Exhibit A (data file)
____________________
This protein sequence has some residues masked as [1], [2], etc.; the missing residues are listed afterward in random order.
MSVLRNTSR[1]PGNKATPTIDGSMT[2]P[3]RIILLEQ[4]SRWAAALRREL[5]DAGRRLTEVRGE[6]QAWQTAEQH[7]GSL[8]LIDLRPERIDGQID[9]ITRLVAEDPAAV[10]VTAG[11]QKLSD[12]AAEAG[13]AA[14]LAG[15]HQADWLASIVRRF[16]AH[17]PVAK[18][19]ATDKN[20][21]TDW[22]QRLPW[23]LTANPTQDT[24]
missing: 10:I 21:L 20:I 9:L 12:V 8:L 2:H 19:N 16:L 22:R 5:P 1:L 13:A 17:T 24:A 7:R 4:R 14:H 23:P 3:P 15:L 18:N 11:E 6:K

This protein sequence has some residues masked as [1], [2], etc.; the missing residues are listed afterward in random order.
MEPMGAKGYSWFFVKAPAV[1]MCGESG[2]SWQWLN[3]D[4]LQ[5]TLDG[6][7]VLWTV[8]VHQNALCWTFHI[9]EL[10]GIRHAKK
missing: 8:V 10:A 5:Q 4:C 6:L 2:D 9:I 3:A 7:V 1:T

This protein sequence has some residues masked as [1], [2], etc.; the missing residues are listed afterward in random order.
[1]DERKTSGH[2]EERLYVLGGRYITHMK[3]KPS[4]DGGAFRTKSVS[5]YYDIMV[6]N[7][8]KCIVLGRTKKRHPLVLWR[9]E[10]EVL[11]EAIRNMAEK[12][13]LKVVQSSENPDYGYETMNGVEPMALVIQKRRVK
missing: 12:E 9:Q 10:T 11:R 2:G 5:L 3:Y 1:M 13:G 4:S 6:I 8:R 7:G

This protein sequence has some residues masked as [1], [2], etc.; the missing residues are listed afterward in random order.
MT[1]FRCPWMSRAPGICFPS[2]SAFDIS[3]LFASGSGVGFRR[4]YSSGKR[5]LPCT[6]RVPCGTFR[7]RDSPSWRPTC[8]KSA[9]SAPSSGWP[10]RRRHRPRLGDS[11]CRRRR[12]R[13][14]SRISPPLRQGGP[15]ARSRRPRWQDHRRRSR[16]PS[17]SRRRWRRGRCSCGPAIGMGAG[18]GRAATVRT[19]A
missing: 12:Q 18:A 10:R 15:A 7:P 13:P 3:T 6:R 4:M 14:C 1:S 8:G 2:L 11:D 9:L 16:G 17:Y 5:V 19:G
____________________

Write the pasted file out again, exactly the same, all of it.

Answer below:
This protein sequence has some residues masked as [1], [2], etc.; the missing residues are listed afterward in random order.
MSVLRNTSR[1]PGNKATPTIDGSMT[2]P[3]RIILLEQ[4]SRWAAALRREL[5]DAGRRLTEVRGE[6]QAWQTAEQH[7]GSL[8]LIDLRPERIDGQID[9]ITRLVAEDPAAV[10]VTAG[11]QKLSD[12]AAEAG[13]AA[14]LAG[15]HQADWLASIVRRF[16]AH[17]PVAK[18][19]ATDKN[20][21]TDW[22]QRLPW[23]LTANPTQDT[24]
missing: 10:I 21:L 20:I 9:L 12:V 8:L 2:H 19:N 16:L 22:R 5:P 1:L 13:A 17:T 24:A 7:R 4:R 14:H 23:P 3:P 15:L 18:N 11:E 6:K

This protein sequence has some residues masked as [1], [2], etc.; the missing residues are listed afterward in random order.
MEPMGAKGYSWFFVKAPAV[1]MCGESG[2]SWQWLN[3]D[4]LQ[5]TLDG[6][7]VLWTV[8]VHQNALCWTFHI[9]EL[10]GIRHAKK
missing: 8:V 10:A 5:Q 4:C 6:L 2:D 9:I 3:A 7:V 1:T

This protein sequence has some residues masked as [1], [2], etc.; the missing residues are listed afterward in random order.
[1]DERKTSGH[2]EERLYVLGGRYITHMK[3]KPS[4]DGGAFRTKSVS[5]YYDIMV[6]N[7][8]KCIVLGRTKKRHPLVLWR[9]E[10]EVL[11]EAIRNMAEK[12][13]LKVVQSSENPDYGYETMNGVEPMALVIQKRRVK
missing: 12:E 9:Q 10:T 11:R 2:G 5:L 3:Y 1:M 13:G 4:S 6:I 8:R 7:G

This protein sequence has some residues masked as [1], [2], etc.; the missing residues are listed afterward in random order.
MT[1]FRCPWMSRAPGICFPS[2]SAFDIS[3]LFASGSGVGFRR[4]YSSGKR[5]LPCT[6]RVPCGTFR[7]RDSPSWRPTC[8]KSA[9]SAPSSGWP[10]RRRHRPRLGDS[11]CRRRR[12]R[13][14]SRISPPLRQGGP[15]ARSRRPRWQDHRRRSR[16]PS[17]SRRRWRRGRCSCGPAIGMGAG[18]GRAATVRT[19]A
missing: 12:Q 18:A 10:R 15:A 7:P 13:P 3:T 6:R 4:M 14:C 1:S 8:G 2:L 11:D 9:L 16:G 17:Y 5:V 19:G